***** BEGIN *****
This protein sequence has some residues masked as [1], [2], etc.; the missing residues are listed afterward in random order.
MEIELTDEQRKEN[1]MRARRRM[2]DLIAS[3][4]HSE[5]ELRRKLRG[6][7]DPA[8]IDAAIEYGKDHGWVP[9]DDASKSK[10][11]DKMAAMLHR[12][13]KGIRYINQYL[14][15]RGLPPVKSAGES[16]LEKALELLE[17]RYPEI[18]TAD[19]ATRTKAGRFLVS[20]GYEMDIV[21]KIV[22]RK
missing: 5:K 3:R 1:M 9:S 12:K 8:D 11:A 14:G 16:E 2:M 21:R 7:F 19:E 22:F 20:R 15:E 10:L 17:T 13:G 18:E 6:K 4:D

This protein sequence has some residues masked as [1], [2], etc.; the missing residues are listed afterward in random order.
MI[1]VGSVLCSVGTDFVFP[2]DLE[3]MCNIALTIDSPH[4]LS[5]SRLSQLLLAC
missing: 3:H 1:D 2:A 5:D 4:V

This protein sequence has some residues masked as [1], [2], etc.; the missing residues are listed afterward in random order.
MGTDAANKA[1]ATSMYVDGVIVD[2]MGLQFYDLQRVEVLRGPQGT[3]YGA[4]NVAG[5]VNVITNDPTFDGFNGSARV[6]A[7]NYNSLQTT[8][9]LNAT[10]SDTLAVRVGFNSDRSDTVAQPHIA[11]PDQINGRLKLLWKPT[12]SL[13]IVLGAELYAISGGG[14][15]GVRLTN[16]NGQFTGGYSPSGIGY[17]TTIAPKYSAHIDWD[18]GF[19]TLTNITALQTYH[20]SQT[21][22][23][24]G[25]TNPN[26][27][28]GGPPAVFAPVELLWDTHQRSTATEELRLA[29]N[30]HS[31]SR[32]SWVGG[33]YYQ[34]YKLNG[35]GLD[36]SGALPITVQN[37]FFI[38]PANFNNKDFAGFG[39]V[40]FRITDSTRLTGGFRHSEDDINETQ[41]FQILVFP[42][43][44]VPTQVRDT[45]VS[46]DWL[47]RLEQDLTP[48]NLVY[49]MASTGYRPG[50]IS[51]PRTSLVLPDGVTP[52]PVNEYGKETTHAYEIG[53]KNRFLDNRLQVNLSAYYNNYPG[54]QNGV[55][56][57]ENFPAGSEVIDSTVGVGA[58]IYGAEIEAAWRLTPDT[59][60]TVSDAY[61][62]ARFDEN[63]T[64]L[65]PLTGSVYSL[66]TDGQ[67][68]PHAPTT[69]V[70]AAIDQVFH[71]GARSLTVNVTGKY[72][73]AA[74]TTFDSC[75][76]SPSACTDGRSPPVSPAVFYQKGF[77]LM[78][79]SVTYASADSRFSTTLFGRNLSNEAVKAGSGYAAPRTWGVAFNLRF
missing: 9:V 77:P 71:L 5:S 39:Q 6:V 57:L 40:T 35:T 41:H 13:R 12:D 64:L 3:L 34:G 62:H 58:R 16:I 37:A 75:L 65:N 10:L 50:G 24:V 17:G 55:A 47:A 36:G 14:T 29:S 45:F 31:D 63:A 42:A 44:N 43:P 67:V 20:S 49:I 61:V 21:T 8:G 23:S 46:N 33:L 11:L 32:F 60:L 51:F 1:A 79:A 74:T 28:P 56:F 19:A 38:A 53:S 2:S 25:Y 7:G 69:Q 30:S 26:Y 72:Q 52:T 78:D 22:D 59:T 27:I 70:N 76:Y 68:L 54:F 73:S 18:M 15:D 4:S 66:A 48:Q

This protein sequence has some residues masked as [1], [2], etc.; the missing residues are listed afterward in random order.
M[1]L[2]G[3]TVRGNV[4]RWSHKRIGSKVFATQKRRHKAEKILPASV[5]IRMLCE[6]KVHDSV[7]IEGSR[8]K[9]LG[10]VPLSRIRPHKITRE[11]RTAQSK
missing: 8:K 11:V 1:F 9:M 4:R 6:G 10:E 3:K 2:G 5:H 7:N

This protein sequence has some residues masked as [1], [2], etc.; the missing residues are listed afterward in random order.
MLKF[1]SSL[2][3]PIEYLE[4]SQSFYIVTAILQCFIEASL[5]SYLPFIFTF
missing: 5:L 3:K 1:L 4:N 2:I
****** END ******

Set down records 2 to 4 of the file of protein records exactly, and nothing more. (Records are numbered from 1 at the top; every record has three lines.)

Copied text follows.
This protein sequence has some residues masked as [1], [2], etc.; the missing residues are listed afterward in random order.
MI[1]VGSVLCSVGTDFVFP[2]DLE[3]MCNIALTIDSPH[4]LS[5]SRLSQLLLAC
missing: 3:H 1:D 2:A 5:D 4:V

This protein sequence has some residues masked as [1], [2], etc.; the missing residues are listed afterward in random order.
MGTDAANKA[1]ATSMYVDGVIVD[2]MGLQFYDLQRVEVLRGPQGT[3]YGA[4]NVAG[5]VNVITNDPTFDGFNGSARV[6]A[7]NYNSLQTT[8][9]LNAT[10]SDTLAVRVGFNSDRSDTVAQPHIA[11]PDQINGRLKLLWKPT[12]SL[13]IVLGAELYAISGGG[14][15]GVRLTN[16]NGQFTGGYSPSGIGY[17]TTIAPKYSAHIDWD[18]GF[19]TLTNITALQTYH[20]SQT[21][22][23][24]G[25]TNPN[26][27][28]GGPPAVFAPVELLWDTHQRSTATEELRLA[29]N[30]HS[31]SR[32]SWVGG[33]YYQ[34]YKLNG[35]GLD[36]SGALPITVQN[37]FFI[38]PANFNNKDFAGFG[39]V[40]FRITDSTRLTGGFRHSEDDINETQ[41]FQILVFP[42][43][44]VPTQVRDT[45]VS[46]DWL[47]RLEQDLTP[48]NLVY[49]MASTGYRPG[50]IS[51]PRTSLVLPDGVTP[52]PVNEYGKETTHAYEIG[53]KNRFLDNRLQVNLSAYYNNYPG[54]QNGV[55][56][57]ENFPAGSEVIDSTVGVGA[58]IYGAEIEAAWRLTPDT[59][60]TVSDAY[61][62]ARFDEN[63]T[64]L[65]PLTGSVYSL[66]TDGQ[67][68]PHAPTT[69]V[70]AAIDQVFH[71]GARSLTVNVTGKY[72][73]AA[74]TTFDSC[75][76]SPSACTDGRSPPVSPAVFYQKGF[77]LM[78][79]SVTYASADSRFSTTLFGRNLSNEAVKAGSGYAAPRTWGVAFNLRF
missing: 9:V 77:P 71:L 5:S 39:Q 6:V 57:L 40:T 35:T 41:H 13:R 12:D 64:L 3:L 34:G 62:H 58:R 16:I 37:A 75:L 65:N 10:L 50:G 24:V 17:G 55:A 47:A 36:G 14:T 29:S 45:F 31:D 63:A 42:A 44:N 43:P 67:V 20:S 49:I 61:V 21:T 8:G 23:S 46:N 33:L 11:L 32:F 60:L 51:F 1:A 79:A 74:T 28:P 56:F 19:A 38:A 53:S 2:S 25:Y 7:G 69:Q 30:S 26:Y 72:Q 52:T 78:D 22:D 59:T 27:I 70:N 76:Y 68:L 54:F 73:S 18:M 15:D 4:S 66:A 48:Q

This protein sequence has some residues masked as [1], [2], etc.; the missing residues are listed afterward in random order.
M[1]L[2]G[3]TVRGNV[4]RWSHKRIGSKVFATQKRRHKAEKILPASV[5]IRMLCE[6]KVHDSV[7]IEGSR[8]K[9]LG[10]VPLSRIRPHKITRE[11]RTAQSK
missing: 8:K 11:V 1:F 9:M 4:R 6:G 10:E 3:K 2:G 5:H 7:N